Wednesday, 3 November 2004
Seanad Eireann Debate
An Cathaoirleach: I remind Senators that a Senator may only speak once on Report Stage except the proposer of an amendment who may reply to the discussion on the amendment. On Report Stage, all amendments must be seconded.
I tabled amendments Nos. 1 and 5 in the name of the Labour Party. They relate to the lengthy debate on Committee Stage which, the Minister will recall, centred on the issue of the public interest and whether in this legislation we should give the ombudsman the power to initiate an investigation where a complaint has not been made. Senator Maurice Hayes, among others, strongly supported the notion of the ombudsman having the power to initiate investigations and to be proactive.
I will not take up the time of the House rehearsing the arguments but it occurred to me that the spirit of the legislation would facilitate this type of amendment. We are trying to achieve a situation in which members of the Defence Forces have confidence in the ombudsman. It is also important that the public has confidence in the office and the role of the ombudsman. A situation could arise, for example, where something was happening within the Defence Forces concerning which a complaint would not be made, for reasons of fear or whatever, and neither would it be spoken about in public. Perhaps a whistleblower might alert the media anonymously, a situation that is not unusual. This has happened in other instances and could well occur again. RTE might broadcast a “Prime Time” documentary on the issue about which there could be significant public concern. Members in both Houses of the Oireachtas would call for an investigation, yet the ombudsman could not investigate because a complaint had not been made from within the Defence Forces, despite it being an issue of great public interest. We should by now have enough experience of tribunals of inquiry to realise that there are certain mechanisms which are important and useful. In setting up an office such as this we should ensure we do not leave out important matters.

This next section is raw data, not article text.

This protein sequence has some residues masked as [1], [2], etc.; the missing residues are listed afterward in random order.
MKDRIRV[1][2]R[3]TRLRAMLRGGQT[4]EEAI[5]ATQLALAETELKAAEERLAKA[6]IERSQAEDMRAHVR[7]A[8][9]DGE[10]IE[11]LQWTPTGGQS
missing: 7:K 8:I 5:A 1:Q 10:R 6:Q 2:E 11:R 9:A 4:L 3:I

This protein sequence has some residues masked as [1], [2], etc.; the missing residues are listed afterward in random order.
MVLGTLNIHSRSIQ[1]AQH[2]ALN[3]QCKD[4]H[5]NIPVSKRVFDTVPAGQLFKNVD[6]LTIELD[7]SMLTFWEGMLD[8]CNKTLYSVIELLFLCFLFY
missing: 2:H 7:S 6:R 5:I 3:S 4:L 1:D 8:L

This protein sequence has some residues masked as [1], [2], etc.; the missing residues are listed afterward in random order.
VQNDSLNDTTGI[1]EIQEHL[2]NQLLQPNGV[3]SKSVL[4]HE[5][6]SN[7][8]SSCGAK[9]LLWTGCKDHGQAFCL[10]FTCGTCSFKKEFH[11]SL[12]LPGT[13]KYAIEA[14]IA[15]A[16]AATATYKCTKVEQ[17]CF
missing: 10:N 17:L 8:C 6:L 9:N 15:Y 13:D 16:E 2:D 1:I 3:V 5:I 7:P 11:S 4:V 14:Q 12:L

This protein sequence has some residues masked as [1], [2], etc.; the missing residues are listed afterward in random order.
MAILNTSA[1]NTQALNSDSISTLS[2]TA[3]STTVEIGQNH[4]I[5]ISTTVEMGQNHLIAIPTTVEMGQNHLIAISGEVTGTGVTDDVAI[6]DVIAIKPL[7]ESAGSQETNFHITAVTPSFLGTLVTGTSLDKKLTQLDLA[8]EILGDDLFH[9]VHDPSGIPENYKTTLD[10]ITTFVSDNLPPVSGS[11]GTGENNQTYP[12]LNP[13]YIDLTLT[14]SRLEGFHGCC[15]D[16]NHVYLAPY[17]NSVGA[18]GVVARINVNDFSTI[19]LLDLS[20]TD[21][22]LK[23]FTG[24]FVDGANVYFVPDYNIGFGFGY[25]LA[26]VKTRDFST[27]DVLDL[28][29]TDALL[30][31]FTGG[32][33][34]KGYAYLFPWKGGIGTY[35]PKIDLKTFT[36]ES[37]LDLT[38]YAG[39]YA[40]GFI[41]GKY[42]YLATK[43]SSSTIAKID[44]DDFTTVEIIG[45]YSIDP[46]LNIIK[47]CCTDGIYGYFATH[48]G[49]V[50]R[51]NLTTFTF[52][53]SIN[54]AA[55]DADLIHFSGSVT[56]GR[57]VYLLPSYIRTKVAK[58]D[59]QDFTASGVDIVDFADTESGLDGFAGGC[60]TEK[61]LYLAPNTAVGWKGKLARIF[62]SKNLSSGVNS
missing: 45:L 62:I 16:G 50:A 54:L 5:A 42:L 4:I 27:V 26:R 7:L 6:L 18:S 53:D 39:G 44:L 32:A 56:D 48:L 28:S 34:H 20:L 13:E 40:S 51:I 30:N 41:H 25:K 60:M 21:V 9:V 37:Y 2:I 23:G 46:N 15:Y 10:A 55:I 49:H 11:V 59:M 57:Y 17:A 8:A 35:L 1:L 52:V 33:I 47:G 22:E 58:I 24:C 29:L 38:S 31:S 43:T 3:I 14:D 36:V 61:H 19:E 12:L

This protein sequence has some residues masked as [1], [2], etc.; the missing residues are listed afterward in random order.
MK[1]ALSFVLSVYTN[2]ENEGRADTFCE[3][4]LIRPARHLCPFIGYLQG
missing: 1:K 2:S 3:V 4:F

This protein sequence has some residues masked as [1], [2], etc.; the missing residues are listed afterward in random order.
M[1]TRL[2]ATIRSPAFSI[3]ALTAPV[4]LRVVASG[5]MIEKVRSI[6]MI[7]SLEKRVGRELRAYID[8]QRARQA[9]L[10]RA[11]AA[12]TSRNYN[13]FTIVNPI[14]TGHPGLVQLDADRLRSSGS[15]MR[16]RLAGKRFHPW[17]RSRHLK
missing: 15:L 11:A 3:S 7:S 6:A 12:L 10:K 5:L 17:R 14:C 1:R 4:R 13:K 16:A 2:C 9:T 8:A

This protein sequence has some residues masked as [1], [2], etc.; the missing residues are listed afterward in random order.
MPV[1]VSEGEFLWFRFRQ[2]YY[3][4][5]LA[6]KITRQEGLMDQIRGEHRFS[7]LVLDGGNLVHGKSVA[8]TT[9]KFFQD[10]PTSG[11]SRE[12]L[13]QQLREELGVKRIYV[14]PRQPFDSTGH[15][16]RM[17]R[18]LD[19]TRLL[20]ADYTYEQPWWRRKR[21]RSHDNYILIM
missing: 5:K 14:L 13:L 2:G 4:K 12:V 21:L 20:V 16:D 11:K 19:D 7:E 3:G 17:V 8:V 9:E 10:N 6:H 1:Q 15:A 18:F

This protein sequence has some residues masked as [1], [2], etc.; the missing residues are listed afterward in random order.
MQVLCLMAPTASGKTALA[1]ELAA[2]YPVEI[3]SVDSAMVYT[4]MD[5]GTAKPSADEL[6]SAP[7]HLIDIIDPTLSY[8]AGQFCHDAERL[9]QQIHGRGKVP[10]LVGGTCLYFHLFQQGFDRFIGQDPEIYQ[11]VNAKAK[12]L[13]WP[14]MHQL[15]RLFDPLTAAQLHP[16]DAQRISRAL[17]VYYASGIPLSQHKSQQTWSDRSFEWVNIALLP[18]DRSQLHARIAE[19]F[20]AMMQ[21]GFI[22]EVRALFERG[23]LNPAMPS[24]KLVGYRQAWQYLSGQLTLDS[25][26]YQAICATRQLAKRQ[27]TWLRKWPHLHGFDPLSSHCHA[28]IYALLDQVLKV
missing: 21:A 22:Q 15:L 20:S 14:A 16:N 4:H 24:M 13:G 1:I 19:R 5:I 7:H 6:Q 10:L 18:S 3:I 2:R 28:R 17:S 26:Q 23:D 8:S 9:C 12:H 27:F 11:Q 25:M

I do not intend to create a situation where the ombudsman for the Defence Forces would have an all-encompassing role and that there would be no limitations or boundaries within which he or she might operate. My intention in these amendments is to ensure that the ombudsman has public confidence as well as the confidence of the Defence Forces. I also want to ensure that the office is not limited or constrained in carrying out an investigation where a complaint does not arise. It is clear from the debate on Committee Stage that there could be a matter of public interest where a complaint was not made and on which the ombudsman should, nevertheless, investigate and report.
Mr. B. Hayes: I second amendment No. 1. With the permission of the House I will speak on amendment No. 2. I welcome the Minister back to the House. We recently debated this matter and the observations made by the former Northern Ireland ombudsman, Senator Maurice Hayes, were useful in that context. The Minister said he would consider this amendment and we await his views.
It is important that we give the ombudsman, who will have a key role to play in terms of dealing with all these Defence Forces matters, a free hand. We should not in any way seek to limit the way in which his or her authority can lead to a better working environment for people within the Defence Forces.
The amendment tabled by Senator O’Meara and my amendment No. 6 make provision for this issue of the public interest to which she has referred. This is not a normal working environment, as I understand it. It is difficult for people to make complaints because of the structure of the Defence Forces and the top down approach, which is inevitable and necessary in terms of giving and taking orders. We must use this and the following amendments as a means to provide the ombudsman with a free hand to decide whether he or she wants to investigate of his or her own volition a matter of public interest. Such a provision would in no way diminish the existing structures within the Defence Forces but would, if anything, add to them.
It is essential that we provide the ombudsman with the free hand to which I have referred due to the difficulty of making complaints. I ask the Minister to reconsider this matter on which we had a useful Committee Stage discussion. Whether the formulation used is Fine Gael’s or Senator O’Meara’s is not of particular concern to me as long as we provide the ombudsman with the same powers we provide to the State Ombudsman and the Ombudsman for Children. We do not want to create circumstances like those outlined by Senator O’Meara in which the ombudsman will not be able to respond to a matter in the public domain due to an investigative programme. That would be wrong and serve to undermine the ombudsman and his or her office. It is not the start we want to give him or her.